Funding shortfall forces Welsh paper plans to be scrapped - Press Gazette

Funding shortfall forces Welsh paper plans to be scrapped

Plans to publish the first national daily newspaper in the Welsh language have been scrapped, it was announced today.

Y Byd – The World – had been due to be launched next month.

But Dyddiol Cyf, the company behind the newspaper, said there was insufficient funding for the project to continue.

Ned Thomas, the company’s chairman, claimed the Assembly Government was not fulfilling its commitment to expanding funding and support for Welsh-language press.

But the Assembly Government responded by saying it was making “the single largest commitment ever” to this sector in terms of public money.

Heritage Minister Rhodri Glyn Thomas said last week he would hand out an extra £200,000 a year over the next three years in support of the Welsh-language press.

This was in addition to the £525,000 currently being spent.

His announcement followed an Assembly Government-commissioned review last month which concluded there was no evidence a Welsh-language daily was viable.

A 3 March launch for Y Byd was put on hold until the Assembly Government announced its plans.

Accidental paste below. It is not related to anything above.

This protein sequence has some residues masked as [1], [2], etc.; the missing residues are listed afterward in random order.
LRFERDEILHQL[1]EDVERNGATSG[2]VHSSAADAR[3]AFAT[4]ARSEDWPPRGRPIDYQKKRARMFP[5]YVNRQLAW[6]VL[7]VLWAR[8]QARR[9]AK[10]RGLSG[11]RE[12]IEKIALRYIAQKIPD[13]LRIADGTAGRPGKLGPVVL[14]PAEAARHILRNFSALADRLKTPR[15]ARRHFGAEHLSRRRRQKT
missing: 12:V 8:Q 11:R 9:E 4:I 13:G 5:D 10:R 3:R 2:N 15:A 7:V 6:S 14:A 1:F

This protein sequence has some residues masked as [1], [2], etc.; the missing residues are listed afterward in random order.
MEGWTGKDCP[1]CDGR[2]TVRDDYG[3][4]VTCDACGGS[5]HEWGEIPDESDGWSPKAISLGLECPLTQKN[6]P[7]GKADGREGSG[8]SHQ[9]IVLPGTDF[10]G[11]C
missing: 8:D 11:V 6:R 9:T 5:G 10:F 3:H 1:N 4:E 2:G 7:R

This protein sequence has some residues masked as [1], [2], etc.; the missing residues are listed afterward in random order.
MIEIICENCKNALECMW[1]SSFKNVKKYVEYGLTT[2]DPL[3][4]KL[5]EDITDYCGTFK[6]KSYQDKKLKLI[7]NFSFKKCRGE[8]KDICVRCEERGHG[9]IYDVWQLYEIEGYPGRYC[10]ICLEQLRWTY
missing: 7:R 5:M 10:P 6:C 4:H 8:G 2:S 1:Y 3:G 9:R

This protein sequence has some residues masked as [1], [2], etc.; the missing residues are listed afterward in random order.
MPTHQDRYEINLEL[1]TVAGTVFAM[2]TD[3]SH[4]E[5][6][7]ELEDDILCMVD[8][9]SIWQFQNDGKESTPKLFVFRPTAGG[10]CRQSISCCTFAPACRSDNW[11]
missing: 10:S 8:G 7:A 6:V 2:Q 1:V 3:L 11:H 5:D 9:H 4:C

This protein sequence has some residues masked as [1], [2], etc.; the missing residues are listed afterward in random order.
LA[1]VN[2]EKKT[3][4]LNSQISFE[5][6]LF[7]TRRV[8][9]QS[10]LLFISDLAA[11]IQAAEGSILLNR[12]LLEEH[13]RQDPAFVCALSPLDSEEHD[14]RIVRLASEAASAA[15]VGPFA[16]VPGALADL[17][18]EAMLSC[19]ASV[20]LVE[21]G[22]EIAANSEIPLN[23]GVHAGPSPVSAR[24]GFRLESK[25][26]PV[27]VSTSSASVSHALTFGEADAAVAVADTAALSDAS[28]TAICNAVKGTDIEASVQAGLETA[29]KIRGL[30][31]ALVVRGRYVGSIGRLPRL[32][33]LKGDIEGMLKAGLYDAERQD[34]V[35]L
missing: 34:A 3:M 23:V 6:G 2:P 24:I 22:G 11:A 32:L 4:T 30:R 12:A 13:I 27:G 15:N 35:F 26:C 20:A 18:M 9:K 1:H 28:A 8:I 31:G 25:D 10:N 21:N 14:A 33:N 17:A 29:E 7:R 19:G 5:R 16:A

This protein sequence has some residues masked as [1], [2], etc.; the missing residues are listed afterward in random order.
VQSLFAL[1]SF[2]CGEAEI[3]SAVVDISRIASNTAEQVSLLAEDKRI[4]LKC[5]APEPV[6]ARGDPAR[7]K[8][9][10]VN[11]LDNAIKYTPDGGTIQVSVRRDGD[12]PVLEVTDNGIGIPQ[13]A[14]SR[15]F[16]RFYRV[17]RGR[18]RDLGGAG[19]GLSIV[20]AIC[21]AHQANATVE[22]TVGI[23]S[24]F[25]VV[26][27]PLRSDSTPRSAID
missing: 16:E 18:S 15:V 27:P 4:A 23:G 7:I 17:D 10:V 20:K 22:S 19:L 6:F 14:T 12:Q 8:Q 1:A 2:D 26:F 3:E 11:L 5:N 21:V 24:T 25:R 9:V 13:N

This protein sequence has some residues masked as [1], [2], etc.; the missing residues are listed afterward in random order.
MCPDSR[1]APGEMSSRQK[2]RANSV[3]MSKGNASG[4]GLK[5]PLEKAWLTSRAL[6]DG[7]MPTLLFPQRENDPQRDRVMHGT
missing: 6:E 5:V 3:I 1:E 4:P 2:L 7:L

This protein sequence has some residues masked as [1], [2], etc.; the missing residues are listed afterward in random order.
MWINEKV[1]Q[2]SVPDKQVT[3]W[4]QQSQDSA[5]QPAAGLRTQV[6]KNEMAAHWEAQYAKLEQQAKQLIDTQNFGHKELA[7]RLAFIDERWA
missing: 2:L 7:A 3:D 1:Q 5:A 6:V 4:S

Dyddiol Cyf’s chairman said today: “In light of the Assembly Government’s recent statement on the funding of the Welsh press, it will not be possible for Dyddiol Cyf to establish a Welsh-language daily newspaper.

“Even though Dyddiol Cyf has not so far presented its full business plan to the Assembly Government, it was absolutely clear to the Government that an annual grant of as little as £200,000 would be insufficient to establish a Welsh-language daily newspaper.”

He said the company was “firmly of the opinion” that the minister’s decision did not meet a commitment in the Assembly Government’s One Wales document to expand funding and support for Welsh-medium magazines and newspapers, including the establishment of a daily newspaper in Welsh.

A spokeswoman for the minister said: “We have made an extra £200,000 a year available for a new Welsh-language newspaper and we believe that this will make a significant contribution in providing the foundation for a new service either in print or through the use of new media.”

She said: “We need ideas for projects that are innovative and sustainable, but which also address our primary objective of increasing the numbers of people who read in Welsh – specifically young people.”

Y Byd would have been based in Machynlleth, mid Wales, employing 24 full-time staff.

Thomas said the board of Dyddiol Cyf was considering a number of other positive ideas which could give a much-needed boost to the Welsh press.

He paid tribute to Y Byd’s editor, Aled Price, who resigned following the minister’s announcement.

“We would like to thank him very much for his work, and his dedication to the establishment of a Welsh-language daily newspaper,” Thomas said.